Employee benefits resolutions
For many people, the new year represents a new start, an opportunity to pursue self-improvement, whether that be a pledge to lose weight, learn a new skill or even to spend more time with family.
By the same token, there is no reason why it can’t also be a time to review your employee benefits strategy.
Over time, the wants and needs of a workforce will change, so it pays to make sure you keep pace.
Below are four areas you may want to look at to ensure your staff have a happy, healthy and prosperous 2019.
As the cost of professional financial advice has risen, the onus for providing financial education, particularly for those on low incomes, has shifted gradually to the employer.
Despite this, survey after survey suggests the vast majority of firms do not run financial education programmes for their employees.
Why? The obvious factor is the perceived cost. However, a number of studies have shown that addressing employees’ financial issues not only results in a happier workforce, but also a more productive one as they are no longer plagued by money worries. Stress comes from the fear of losing control, so if you can help people take control of their finances, you will reduce their fears, anxieties and worries. Everything else equal, this should not only translate into better outcomes for your employees but bigger profits for your company as well.
Many companies have well-established wellbeing programmes offering a wide range of benefits to their employees.
But how many can truly say they are doing everything they can to spot mental health issues and help those who may be suffering from them?
Mental health has gone from being a taboo subject just a few years ago to being something that is more understood and accepted in wider society.
As a result, we have discovered that far more of us suffer from mental health issues than was once thought.
Employers, therefore, should ensure that they can detect and provide support for those with mental health issues.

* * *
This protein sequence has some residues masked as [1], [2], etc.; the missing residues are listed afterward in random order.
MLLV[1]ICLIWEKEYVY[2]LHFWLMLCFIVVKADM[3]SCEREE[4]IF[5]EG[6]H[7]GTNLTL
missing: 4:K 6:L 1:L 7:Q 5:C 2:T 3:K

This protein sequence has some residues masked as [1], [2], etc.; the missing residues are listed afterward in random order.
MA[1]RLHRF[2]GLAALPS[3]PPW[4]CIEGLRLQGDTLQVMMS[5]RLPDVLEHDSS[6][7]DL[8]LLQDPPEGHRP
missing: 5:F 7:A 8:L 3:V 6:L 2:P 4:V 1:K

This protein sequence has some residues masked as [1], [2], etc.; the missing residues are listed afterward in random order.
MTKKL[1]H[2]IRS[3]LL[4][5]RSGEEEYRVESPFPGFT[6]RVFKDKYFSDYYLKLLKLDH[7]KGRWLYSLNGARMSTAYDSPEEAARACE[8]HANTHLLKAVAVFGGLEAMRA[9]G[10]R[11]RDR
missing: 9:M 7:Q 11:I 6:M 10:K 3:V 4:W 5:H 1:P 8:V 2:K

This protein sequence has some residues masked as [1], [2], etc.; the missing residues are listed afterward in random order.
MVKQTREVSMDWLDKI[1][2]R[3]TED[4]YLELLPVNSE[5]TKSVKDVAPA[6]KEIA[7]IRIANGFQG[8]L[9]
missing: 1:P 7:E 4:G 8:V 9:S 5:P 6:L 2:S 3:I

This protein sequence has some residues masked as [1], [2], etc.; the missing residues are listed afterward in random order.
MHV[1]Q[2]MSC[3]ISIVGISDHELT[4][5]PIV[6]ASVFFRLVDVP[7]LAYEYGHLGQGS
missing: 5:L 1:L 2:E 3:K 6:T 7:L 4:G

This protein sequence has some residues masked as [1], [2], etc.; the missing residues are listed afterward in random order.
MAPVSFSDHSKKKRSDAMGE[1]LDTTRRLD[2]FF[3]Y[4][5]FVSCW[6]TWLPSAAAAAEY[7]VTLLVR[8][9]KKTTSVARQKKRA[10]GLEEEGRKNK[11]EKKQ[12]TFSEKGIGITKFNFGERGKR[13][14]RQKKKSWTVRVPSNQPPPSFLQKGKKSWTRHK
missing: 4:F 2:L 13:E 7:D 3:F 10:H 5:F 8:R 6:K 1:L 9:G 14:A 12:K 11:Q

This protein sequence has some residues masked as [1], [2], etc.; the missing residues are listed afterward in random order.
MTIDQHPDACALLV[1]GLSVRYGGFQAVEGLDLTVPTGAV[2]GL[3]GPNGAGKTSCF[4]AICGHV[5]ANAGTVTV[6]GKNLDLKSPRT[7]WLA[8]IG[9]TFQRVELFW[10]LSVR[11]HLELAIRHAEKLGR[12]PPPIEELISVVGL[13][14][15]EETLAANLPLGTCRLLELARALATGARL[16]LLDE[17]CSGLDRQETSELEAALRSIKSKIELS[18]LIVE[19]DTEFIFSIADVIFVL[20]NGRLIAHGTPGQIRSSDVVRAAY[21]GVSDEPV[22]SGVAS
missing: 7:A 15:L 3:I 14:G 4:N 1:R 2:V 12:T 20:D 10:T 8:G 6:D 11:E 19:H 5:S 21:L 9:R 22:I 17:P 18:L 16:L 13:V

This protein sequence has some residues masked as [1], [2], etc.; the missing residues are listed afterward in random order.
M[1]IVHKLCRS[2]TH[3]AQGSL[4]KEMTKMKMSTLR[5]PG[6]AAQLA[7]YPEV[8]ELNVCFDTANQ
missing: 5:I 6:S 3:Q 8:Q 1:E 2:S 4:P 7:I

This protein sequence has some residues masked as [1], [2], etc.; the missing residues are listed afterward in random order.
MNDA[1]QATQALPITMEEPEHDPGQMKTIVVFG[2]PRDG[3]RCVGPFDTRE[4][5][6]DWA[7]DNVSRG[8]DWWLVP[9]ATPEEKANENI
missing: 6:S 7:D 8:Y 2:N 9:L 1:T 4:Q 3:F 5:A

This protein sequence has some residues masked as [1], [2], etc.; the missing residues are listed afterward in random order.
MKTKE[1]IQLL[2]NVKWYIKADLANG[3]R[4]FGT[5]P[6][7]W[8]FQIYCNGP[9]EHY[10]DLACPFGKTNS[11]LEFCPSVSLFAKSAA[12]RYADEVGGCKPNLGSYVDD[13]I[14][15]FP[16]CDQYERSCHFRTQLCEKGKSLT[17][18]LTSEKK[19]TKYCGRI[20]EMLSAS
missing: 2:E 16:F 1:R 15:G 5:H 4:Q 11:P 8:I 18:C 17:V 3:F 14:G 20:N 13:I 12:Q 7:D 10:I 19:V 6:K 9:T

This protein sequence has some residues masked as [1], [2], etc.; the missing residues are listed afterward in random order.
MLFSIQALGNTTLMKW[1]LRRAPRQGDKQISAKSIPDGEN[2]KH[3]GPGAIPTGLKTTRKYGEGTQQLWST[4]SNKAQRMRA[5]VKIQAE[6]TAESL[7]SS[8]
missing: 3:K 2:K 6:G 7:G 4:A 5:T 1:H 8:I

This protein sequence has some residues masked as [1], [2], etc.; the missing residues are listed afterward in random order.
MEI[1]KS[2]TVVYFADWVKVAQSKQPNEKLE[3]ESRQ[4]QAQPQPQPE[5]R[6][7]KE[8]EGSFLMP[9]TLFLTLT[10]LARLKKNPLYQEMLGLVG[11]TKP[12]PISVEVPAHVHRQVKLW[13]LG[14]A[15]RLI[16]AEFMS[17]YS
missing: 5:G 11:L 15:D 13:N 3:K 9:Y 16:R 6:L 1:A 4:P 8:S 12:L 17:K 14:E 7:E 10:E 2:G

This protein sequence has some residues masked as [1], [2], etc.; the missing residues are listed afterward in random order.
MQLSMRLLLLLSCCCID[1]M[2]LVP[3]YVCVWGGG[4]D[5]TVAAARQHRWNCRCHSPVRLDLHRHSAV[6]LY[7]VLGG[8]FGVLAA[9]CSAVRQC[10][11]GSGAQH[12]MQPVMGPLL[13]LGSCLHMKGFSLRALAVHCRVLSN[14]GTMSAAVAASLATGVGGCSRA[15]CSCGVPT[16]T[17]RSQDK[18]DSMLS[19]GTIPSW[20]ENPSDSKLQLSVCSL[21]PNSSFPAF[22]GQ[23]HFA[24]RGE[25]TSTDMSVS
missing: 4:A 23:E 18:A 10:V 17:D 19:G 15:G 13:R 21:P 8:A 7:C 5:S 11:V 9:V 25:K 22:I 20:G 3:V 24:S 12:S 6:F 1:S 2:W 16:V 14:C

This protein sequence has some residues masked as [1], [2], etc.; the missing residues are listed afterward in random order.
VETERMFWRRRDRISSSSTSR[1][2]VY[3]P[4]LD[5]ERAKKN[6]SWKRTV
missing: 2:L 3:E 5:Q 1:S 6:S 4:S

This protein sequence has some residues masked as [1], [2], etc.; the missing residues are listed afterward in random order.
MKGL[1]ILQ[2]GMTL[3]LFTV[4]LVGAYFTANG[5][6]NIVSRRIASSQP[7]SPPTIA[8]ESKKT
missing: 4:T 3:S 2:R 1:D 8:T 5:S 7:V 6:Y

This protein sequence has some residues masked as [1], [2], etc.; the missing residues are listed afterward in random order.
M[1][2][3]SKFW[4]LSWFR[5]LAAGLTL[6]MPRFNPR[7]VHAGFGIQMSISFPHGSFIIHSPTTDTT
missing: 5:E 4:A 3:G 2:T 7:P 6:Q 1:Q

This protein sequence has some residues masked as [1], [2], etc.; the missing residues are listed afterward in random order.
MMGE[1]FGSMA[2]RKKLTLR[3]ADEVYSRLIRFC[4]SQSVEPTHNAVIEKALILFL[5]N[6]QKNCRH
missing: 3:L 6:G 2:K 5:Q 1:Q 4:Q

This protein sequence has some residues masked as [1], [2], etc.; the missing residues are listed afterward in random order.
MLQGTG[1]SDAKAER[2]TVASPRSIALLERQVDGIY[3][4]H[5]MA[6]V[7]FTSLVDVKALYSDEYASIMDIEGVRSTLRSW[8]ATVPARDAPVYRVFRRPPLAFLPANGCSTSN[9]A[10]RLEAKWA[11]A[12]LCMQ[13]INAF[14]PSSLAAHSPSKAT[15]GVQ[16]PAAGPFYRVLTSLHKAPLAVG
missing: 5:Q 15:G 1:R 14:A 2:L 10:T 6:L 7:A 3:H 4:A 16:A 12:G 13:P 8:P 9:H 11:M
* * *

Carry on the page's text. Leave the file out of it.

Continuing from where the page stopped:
Auto-enrolment helped instil a retirement savings culture in the UK and will ensure millions of people are better off in retirement than they would have otherwise been.
Despite this, there are still concerns that many of us are not saving as much for retirement as we should be.
The auto enrolment minimum staff contribution is set to rise from 3% to 5% on 6 April while employer contributions will rise from a minimum of 2% to 3% at the same time.
However, where possible, it is a good idea to encourage staff to pay more into their pensions.
Key to this is a good communications strategy that not only highlights the benefits of saving enough but also the danger of saving too little.
It is also beneficial to direct staff to pensions tools, calculators and even professional advice should they want to know more.
It’s tempting to think that the job is complete once you’ve settled on a range of benefits that seem to work ok.
However, workforces change over time – employees come and go, and as staff grow older, there is a good chance their needs will change, too.
CIPD research from the end of last year revealed that three in four employers don’t review the impact of staff benefits on individuals or the business.
So why not use the New Year as an excuse to review yours? That way you can be sure that the benefits you offer continue to be relevant to the people in your company.
The big question is: how?
In a small firm it is easy to pull individuals aside to determine what they want and need to be more comfortable in the workplace. However, this is impossible if you work for a large organisation.
Therefore, anonymous surveys, complimented by face-to-face chats with a small cross-section of the workforce can be a good indicator of what benefits are working and those which are needed.
Armed with this sort of information, you will be able to more effectively tailor your wellbeing programme to the individuals in your firm.
For help reviewing your employee benefits package, contact us today.